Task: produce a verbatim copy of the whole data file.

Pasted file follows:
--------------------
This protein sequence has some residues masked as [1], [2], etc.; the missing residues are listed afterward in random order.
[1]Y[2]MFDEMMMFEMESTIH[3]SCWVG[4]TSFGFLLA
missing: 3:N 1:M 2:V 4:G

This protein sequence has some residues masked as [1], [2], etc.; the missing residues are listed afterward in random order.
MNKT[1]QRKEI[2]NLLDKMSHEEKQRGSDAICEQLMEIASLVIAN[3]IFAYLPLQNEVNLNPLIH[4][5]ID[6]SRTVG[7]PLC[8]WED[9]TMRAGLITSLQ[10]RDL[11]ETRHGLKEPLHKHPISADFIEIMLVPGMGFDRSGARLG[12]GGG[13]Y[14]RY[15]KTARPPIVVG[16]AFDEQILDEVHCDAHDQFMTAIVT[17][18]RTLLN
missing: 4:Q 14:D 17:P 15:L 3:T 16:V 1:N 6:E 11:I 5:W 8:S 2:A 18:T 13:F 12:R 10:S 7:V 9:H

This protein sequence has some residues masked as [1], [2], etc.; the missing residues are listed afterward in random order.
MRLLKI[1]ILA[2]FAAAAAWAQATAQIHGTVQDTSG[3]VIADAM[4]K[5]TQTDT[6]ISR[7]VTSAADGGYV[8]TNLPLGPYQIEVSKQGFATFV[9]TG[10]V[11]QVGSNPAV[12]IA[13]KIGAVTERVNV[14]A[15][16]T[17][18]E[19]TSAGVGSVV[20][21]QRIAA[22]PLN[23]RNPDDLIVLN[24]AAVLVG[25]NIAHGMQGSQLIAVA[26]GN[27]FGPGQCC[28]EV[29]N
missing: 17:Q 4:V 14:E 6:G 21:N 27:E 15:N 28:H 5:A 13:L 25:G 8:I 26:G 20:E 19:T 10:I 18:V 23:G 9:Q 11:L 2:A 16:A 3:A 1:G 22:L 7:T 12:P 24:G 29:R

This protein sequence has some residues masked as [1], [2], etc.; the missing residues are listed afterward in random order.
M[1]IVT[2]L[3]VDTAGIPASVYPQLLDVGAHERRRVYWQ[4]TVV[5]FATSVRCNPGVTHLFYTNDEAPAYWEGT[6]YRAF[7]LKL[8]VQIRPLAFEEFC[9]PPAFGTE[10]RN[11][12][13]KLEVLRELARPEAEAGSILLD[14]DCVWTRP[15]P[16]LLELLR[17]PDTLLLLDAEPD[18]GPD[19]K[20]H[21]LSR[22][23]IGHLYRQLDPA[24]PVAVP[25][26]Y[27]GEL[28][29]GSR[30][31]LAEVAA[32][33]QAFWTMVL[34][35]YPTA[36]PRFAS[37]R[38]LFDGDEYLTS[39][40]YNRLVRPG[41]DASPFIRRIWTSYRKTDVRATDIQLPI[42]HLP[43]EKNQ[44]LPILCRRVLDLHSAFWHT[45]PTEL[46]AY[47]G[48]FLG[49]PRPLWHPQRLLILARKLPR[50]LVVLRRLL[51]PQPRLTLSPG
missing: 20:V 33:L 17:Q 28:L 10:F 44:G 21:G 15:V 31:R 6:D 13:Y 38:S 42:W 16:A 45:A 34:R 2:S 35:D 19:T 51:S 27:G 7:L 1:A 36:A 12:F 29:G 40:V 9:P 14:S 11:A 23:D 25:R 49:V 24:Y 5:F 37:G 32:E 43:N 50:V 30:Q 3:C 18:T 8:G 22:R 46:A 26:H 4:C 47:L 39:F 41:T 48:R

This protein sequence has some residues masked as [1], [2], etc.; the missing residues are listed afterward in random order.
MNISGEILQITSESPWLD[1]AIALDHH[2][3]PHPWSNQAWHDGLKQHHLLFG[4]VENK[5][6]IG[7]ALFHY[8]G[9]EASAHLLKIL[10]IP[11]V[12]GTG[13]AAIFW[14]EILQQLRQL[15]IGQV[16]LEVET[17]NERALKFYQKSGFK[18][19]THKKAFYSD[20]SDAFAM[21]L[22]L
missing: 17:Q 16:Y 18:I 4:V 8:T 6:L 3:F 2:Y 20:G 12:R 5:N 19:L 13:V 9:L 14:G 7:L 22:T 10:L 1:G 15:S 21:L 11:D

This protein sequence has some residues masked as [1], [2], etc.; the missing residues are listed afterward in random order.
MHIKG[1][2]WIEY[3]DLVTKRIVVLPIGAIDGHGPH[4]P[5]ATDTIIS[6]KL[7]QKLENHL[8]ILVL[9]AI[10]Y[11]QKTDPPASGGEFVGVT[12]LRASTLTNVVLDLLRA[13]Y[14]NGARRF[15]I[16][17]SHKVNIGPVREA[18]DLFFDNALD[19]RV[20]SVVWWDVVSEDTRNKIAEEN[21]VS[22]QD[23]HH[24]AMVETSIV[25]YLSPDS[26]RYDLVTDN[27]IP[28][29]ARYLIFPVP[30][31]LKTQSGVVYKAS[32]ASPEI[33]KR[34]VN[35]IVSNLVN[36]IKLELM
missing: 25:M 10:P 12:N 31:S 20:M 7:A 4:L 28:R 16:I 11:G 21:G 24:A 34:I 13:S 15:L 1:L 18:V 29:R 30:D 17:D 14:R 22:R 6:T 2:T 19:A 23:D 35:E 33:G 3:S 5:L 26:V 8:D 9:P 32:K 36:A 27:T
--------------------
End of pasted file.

This protein sequence has some residues masked as [1], [2], etc.; the missing residues are listed afterward in random order.
[1]Y[2]MFDEMMMFEMESTIH[3]SCWVG[4]TSFGFLLA
missing: 3:N 1:M 2:V 4:G

This protein sequence has some residues masked as [1], [2], etc.; the missing residues are listed afterward in random order.
MNKT[1]QRKEI[2]NLLDKMSHEEKQRGSDAICEQLMEIASLVIAN[3]IFAYLPLQNEVNLNPLIH[4][5]ID[6]SRTVG[7]PLC[8]WED[9]TMRAGLITSLQ[10]RDL[11]ETRHGLKEPLHKHPISADFIEIMLVPGMGFDRSGARLG[12]GGG[13]Y[14]RY[15]KTARPPIVVG[16]AFDEQILDEVHCDAHDQFMTAIVT[17][18]RTLLN
missing: 4:Q 14:D 17:P 15:L 3:T 16:V 1:N 6:E 11:I 5:W 8:S 2:A 18:T 13:F 12:R 10:S 7:V 9:H

This protein sequence has some residues masked as [1], [2], etc.; the missing residues are listed afterward in random order.
MRLLKI[1]ILA[2]FAAAAAWAQATAQIHGTVQDTSG[3]VIADAM[4]K[5]TQTDT[6]ISR[7]VTSAADGGYV[8]TNLPLGPYQIEVSKQGFATFV[9]TG[10]V[11]QVGSNPAV[12]IA[13]KIGAVTERVNV[14]A[15][16]T[17][18]E[19]TSAGVGSVV[20][21]QRIAA[22]PLN[23]RNPDDLIVLN[24]AAVLVG[25]NIAHGMQGSQLIAVA[26]GN[27]FGPGQCC[28]EV[29]N
missing: 17:Q 4:V 14:E 6:G 21:N 27:E 15:N 28:H 5:A 13:L 25:G 8:I 26:G 20:E 19:T 10:I 18:V 23:G 9:Q 11:L 2:A 16:A 3:A 1:G 22:L 7:T 12:P 24:G 29:R

This protein sequence has some residues masked as [1], [2], etc.; the missing residues are listed afterward in random order.
M[1]IVT[2]L[3]VDTAGIPASVYPQLLDVGAHERRRVYWQ[4]TVV[5]FATSVRCNPGVTHLFYTNDEAPAYWEGT[6]YRAF[7]LKL[8]VQIRPLAFEEFC[9]PPAFGTE[10]RN[11][12][13]KLEVLRELARPEAEAGSILLD[14]DCVWTRP[15]P[16]LLELLR[17]PDTLLLLDAEPD[18]GPD[19]K[20]H[21]LSR[22][23]IGHLYRQLDPA[24]PVAVP[25][26]Y[27]GEL[28][29]GSR[30][31]LAEVAA[32][33]QAFWTMVL[34][35]YPTA[36]PRFAS[37]R[38]LFDGDEYLTS[39][40]YNRLVRPG[41]DASPFIRRIWTSYRKTDVRATDIQLPI[42]HLP[43]EKNQ[44]LPILCRRVLDLHSAFWHT[45]PTEL[46]AY[47]G[48]FLG[49]PRPLWHPQRLLILARKLPR[50]LVVLRRLL[51]PQPRLTLSPG
missing: 20:V 33:L 17:Q 28:L 10:F 44:G 21:G 15:V 31:R 6:D 13:Y 38:S 42:W 16:A 45:A 34:R 2:S 35:D 19:T 51:S 27:G 7:L 1:A 36:A 12:F 29:G 40:V 9:P 14:S 11:A 23:D 25:R 49:V 24:Y 5:F 37:G 32:E 43:N 50:V 30:Q 3:C 18:T 8:G 22:R 46:A 26:H 4:C 47:L 39:F 41:T 48:R

This protein sequence has some residues masked as [1], [2], etc.; the missing residues are listed afterward in random order.
MNISGEILQITSESPWLD[1]AIALDHH[2][3]PHPWSNQAWHDGLKQHHLLFG[4]VENK[5][6]IG[7]ALFHY[8]G[9]EASAHLLKIL[10]IP[11]V[12]GTG[13]AAIFW[14]EILQQLRQL[15]IGQV[16]LEVET[17]NERALKFYQKSGFK[18][19]THKKAFYSD[20]SDAFAM[21]L[22]L
missing: 17:Q 16:Y 18:I 4:V 8:T 6:L 3:F 2:Y 20:G 12:R 5:N 19:L 13:V 9:L 14:G 7:L 22:T 10:L 1:G 15:S 21:L 11:D

This protein sequence has some residues masked as [1], [2], etc.; the missing residues are listed afterward in random order.
MHIKG[1][2]WIEY[3]DLVTKRIVVLPIGAIDGHGPH[4]P[5]ATDTIIS[6]KL[7]QKLENHL[8]ILVL[9]AI[10]Y[11]QKTDPPASGGEFVGVT[12]LRASTLTNVVLDLLRA[13]Y[14]NGARRF[15]I[16][17]SHKVNIGPVREA[18]DLFFDNALD[19]RV[20]SVVWWDVVSEDTRNKIAEEN[21]VS[22]QD[23]HH[24]AMVETSIV[25]YLSPDS[26]RYDLVTDN[27]IP[28][29]ARYLIFPVP[30][31]LKTQSGVVYKAS[32]ASPEI[33]KR[34]VN[35]IVSNLVN[36]IKLELM
missing: 25:M 10:P 12:N 31:S 20:M 7:A 4:L 28:R 16:I 11:G 21:G 24:A 34:I 13:S 15:L 1:L 18:V 29:R 30:D 17:D 14:R 22:R 6:T 2:T 19:A 23:D 35:E 33:G 3:S 5:L 26:V 8:D 9:P 32:K 36:A 27:T